Building pillar strength is important for clients and athletes alike. Specifically, improving anterior rotational stability is important for optimizing movement patterns and reducing injury risk.


    Begin in a tall plank position with the hands beneath the shoulders and position the left foot on a slider. Both legs are fully extended, and the other foot will rest on the floor. The feet should be about shoulder width apart.


    Next, slowly slide the left foot forward flexing the hip to 90 degrees. Pause at the top and then return to the start position. Perform 10 repetitions and then position the slider under the right foot and repeat. Perform 1-2 sets on each side. The cadence can be 1/1/1 or 1/1/2. The supported leg and spine should remain straight throughout the movement.

    Simply remove the sliders and perform a single leg mountain climber movement grading the degree of hip flexion based on the client's ability to sustain the proper form. Work one leg at a time and then advance to the alternating pattern before advancing to the sliding versions.

    To advance the exercise, simply add another slider and perform a running plank by alternating the legs back and forth. The key is to focus on maintaining a neutral spine throughout.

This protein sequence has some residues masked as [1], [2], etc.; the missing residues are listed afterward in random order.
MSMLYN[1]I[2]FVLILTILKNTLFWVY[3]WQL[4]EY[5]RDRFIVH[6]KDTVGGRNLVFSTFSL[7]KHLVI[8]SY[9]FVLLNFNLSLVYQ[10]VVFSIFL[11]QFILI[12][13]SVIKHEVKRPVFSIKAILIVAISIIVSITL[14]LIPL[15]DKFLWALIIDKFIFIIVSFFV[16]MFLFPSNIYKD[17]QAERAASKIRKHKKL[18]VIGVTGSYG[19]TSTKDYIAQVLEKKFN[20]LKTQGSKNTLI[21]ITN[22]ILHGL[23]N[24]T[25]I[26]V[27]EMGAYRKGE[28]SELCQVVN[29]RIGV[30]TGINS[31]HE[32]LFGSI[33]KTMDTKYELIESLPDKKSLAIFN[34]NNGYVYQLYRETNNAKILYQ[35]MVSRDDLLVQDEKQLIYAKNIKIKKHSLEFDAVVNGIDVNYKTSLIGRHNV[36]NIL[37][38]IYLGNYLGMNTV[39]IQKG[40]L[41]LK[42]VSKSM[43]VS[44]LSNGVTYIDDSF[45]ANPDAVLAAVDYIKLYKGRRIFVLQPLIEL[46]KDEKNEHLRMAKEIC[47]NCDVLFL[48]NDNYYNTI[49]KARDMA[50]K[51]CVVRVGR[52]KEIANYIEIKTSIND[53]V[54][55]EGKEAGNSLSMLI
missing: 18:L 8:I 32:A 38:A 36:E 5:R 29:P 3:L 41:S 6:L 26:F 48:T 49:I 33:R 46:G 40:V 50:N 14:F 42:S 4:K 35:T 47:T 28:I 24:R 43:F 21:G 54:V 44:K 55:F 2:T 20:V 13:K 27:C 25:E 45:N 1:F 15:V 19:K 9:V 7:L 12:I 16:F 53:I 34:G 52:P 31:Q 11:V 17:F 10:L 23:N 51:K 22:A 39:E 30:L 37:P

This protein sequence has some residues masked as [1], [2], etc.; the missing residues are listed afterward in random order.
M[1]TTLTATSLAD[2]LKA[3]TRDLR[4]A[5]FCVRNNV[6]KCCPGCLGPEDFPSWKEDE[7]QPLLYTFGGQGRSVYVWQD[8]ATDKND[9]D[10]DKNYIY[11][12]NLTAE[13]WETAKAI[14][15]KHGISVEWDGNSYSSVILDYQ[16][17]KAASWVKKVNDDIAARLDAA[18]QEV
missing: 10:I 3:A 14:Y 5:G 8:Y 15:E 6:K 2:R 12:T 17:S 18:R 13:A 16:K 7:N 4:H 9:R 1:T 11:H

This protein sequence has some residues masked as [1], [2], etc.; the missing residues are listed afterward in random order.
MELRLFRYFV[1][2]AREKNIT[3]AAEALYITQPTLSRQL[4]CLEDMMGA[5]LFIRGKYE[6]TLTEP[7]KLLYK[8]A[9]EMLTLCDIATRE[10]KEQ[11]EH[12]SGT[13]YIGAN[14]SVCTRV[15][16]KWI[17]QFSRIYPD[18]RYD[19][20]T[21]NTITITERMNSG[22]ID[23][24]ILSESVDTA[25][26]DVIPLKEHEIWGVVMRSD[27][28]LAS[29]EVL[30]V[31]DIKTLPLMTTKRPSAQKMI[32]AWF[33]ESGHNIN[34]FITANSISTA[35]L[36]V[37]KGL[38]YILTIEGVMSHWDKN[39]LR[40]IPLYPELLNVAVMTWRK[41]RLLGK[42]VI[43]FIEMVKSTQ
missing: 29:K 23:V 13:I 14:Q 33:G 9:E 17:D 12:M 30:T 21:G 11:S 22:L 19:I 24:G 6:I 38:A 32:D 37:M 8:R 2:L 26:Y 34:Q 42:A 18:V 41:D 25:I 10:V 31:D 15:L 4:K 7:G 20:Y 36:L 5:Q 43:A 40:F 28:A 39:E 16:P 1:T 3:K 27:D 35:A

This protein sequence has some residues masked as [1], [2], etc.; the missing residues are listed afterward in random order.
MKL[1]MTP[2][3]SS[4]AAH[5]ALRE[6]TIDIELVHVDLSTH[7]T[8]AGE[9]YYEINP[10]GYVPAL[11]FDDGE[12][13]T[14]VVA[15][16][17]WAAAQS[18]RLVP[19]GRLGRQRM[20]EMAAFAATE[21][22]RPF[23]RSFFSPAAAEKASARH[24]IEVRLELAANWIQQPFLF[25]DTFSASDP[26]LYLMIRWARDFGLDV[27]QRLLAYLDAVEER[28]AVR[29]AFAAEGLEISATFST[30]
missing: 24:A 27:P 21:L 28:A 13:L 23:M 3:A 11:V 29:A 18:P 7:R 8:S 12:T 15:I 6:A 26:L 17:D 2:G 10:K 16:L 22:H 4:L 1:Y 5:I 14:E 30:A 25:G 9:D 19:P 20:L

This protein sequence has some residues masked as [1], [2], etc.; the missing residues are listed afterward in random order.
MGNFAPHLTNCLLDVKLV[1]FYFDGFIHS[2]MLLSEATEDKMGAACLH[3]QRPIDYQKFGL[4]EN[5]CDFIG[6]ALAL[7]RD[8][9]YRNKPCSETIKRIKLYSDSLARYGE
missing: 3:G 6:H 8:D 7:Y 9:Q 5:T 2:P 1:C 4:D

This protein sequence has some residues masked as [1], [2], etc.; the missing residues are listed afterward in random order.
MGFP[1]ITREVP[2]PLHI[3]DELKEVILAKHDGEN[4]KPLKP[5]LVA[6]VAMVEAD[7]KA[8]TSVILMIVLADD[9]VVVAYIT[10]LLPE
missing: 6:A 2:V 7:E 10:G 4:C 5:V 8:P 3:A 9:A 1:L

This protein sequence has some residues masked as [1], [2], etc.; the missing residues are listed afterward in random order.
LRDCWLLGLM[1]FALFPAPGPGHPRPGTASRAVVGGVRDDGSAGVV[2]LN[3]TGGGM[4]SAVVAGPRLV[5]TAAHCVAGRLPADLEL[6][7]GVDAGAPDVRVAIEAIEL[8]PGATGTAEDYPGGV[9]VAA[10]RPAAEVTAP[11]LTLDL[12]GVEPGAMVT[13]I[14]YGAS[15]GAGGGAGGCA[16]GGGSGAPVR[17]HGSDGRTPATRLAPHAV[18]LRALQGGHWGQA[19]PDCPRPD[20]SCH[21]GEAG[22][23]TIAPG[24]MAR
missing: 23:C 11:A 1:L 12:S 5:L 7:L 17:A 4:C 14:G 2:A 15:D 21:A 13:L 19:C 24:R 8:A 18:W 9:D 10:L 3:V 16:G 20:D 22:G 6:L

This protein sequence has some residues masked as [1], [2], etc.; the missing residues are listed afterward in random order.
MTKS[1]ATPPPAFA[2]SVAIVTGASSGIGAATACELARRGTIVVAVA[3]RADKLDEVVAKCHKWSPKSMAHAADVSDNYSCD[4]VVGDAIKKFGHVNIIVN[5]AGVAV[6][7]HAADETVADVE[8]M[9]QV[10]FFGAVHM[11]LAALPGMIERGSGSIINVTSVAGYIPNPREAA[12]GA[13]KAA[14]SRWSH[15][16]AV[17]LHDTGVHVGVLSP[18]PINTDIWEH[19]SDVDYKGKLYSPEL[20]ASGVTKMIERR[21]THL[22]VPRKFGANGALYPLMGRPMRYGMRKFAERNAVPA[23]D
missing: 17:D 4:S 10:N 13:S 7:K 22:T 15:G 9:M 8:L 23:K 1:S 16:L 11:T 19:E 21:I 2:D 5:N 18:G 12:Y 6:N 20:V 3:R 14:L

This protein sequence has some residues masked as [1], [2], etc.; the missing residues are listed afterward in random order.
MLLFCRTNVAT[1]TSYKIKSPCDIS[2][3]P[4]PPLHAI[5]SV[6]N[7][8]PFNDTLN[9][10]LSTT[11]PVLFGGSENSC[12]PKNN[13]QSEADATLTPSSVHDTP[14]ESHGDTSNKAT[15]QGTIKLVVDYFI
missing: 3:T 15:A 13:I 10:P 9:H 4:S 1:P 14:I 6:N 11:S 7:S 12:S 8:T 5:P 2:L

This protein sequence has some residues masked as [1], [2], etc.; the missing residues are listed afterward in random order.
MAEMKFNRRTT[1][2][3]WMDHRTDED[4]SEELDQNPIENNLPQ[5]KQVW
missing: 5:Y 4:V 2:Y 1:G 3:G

This exercise is an effective tool for improving hip flexor strength and trunk stability. It helps to enforce and train anti-extension and anti-rotation strength in the trunk which will in turn reduce load on the spine and improve alignment for running, sprinting and sagittal plane movements.

    Brian Schiff, PT, OCS, CSCS, is a licensed physical therapist, respected author and fitness professional. Currently, he serves as the supervisor at the Athletic Performance Center in Raleigh, NC. Brian presents nationally at several professional conferences and seminars on injury prevention, rehab and sport-specific training. For more cutting edge training information, subscribe to his monthly Training & Sports Medicine Update at